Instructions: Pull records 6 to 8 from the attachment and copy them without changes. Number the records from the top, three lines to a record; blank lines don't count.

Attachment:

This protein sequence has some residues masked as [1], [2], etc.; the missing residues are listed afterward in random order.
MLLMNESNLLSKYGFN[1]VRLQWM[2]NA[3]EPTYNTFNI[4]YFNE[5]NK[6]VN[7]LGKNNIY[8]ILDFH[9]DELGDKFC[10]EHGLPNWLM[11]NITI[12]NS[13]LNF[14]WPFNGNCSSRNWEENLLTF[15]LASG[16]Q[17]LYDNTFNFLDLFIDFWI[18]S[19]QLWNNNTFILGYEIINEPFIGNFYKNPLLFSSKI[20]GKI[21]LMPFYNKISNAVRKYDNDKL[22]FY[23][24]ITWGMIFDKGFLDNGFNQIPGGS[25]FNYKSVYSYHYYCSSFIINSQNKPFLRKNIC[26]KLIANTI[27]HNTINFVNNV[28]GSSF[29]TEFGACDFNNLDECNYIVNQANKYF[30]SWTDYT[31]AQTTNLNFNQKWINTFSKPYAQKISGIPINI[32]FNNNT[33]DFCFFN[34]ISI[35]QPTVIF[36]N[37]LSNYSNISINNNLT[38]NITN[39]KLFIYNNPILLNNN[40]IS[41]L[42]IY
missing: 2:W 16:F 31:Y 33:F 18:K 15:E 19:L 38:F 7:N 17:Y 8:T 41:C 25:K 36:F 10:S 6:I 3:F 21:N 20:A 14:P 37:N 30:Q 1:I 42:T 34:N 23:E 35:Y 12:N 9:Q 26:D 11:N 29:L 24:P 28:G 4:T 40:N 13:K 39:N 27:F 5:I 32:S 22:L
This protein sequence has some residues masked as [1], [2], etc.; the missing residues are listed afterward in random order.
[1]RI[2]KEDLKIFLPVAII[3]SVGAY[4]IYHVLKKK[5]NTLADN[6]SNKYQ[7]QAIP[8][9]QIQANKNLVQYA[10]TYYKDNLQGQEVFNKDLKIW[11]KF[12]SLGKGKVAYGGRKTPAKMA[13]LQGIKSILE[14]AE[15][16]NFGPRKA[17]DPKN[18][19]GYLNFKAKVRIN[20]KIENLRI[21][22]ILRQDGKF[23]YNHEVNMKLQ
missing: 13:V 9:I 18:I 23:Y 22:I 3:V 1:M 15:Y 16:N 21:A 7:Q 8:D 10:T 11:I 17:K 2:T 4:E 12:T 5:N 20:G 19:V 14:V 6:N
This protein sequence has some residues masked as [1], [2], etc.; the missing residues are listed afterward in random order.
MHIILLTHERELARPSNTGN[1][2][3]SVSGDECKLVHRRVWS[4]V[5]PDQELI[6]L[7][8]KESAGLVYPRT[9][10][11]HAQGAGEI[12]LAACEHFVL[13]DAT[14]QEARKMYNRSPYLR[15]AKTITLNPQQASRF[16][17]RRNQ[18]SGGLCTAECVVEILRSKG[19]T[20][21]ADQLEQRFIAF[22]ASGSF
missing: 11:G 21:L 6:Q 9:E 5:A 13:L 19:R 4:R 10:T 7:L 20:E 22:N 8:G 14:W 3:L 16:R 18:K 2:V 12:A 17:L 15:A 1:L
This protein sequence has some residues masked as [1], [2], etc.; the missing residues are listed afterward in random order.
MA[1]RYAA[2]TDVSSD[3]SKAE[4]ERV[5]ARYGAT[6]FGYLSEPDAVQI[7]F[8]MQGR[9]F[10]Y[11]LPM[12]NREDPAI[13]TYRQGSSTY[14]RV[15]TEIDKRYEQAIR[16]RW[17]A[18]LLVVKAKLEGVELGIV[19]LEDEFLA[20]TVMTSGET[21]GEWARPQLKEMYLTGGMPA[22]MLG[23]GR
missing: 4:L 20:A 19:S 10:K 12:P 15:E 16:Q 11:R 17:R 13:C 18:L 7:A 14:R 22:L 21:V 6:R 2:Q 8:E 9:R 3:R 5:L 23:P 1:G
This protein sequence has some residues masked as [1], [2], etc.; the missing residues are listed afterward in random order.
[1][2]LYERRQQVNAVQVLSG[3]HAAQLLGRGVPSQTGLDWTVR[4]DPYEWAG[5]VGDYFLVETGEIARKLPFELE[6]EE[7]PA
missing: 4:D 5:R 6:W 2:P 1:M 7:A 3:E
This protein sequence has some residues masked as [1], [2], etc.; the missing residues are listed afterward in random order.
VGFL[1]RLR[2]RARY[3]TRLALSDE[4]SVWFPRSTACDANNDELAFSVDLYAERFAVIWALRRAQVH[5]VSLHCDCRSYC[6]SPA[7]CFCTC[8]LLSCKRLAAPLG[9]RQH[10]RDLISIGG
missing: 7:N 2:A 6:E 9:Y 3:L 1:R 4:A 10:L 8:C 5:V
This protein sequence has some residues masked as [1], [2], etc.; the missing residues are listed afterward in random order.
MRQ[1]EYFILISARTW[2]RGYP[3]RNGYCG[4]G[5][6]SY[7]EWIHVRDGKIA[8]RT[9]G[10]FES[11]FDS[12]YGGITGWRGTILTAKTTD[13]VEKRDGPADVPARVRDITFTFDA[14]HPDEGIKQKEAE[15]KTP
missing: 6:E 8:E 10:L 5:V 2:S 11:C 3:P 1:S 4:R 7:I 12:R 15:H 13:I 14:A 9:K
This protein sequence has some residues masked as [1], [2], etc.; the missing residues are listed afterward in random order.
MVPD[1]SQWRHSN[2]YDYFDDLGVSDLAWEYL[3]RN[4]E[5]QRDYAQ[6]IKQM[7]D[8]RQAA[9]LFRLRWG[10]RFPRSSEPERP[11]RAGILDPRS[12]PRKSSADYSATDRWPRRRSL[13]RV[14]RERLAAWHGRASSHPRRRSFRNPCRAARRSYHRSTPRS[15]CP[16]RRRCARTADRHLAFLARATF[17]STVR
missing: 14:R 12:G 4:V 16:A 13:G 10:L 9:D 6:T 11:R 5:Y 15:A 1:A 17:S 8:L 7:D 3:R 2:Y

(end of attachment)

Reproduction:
This protein sequence has some residues masked as [1], [2], etc.; the missing residues are listed afterward in random order.
VGFL[1]RLR[2]RARY[3]TRLALSDE[4]SVWFPRSTACDANNDELAFSVDLYAERFAVIWALRRAQVH[5]VSLHCDCRSYC[6]SPA[7]CFCTC[8]LLSCKRLAAPLG[9]RQH[10]RDLISIGG
missing: 7:N 2:A 6:E 9:Y 3:L 1:R 4:A 10:L 8:C 5:V
This protein sequence has some residues masked as [1], [2], etc.; the missing residues are listed afterward in random order.
MRQ[1]EYFILISARTW[2]RGYP[3]RNGYCG[4]G[5][6]SY[7]EWIHVRDGKIA[8]RT[9]G[10]FES[11]FDS[12]YGGITGWRGTILTAKTTD[13]VEKRDGPADVPARVRDITFTFDA[14]HPDEGIKQKEAE[15]KTP
missing: 6:E 8:E 10:L 5:V 2:S 11:C 3:P 1:S 4:R 7:I 12:R 15:H 13:I 14:A 9:K
This protein sequence has some residues masked as [1], [2], etc.; the missing residues are listed afterward in random order.
MVPD[1]SQWRHSN[2]YDYFDDLGVSDLAWEYL[3]RN[4]E[5]QRDYAQ[6]IKQM[7]D[8]RQAA[9]LFRLRWG[10]RFPRSSEPERP[11]RAGILDPRS[12]PRKSSADYSATDRWPRRRSL[13]RV[14]RERLAAWHGRASSHPRRRSFRNPCRAARRSYHRSTPRS[15]CP[16]RRRCARTADRHLAFLARATF[17]STVR
missing: 14:R 12:G 4:V 16:A 13:G 10:L 9:D 6:T 11:R 5:Y 15:A 1:A 17:S 8:L 7:D 3:R 2:Y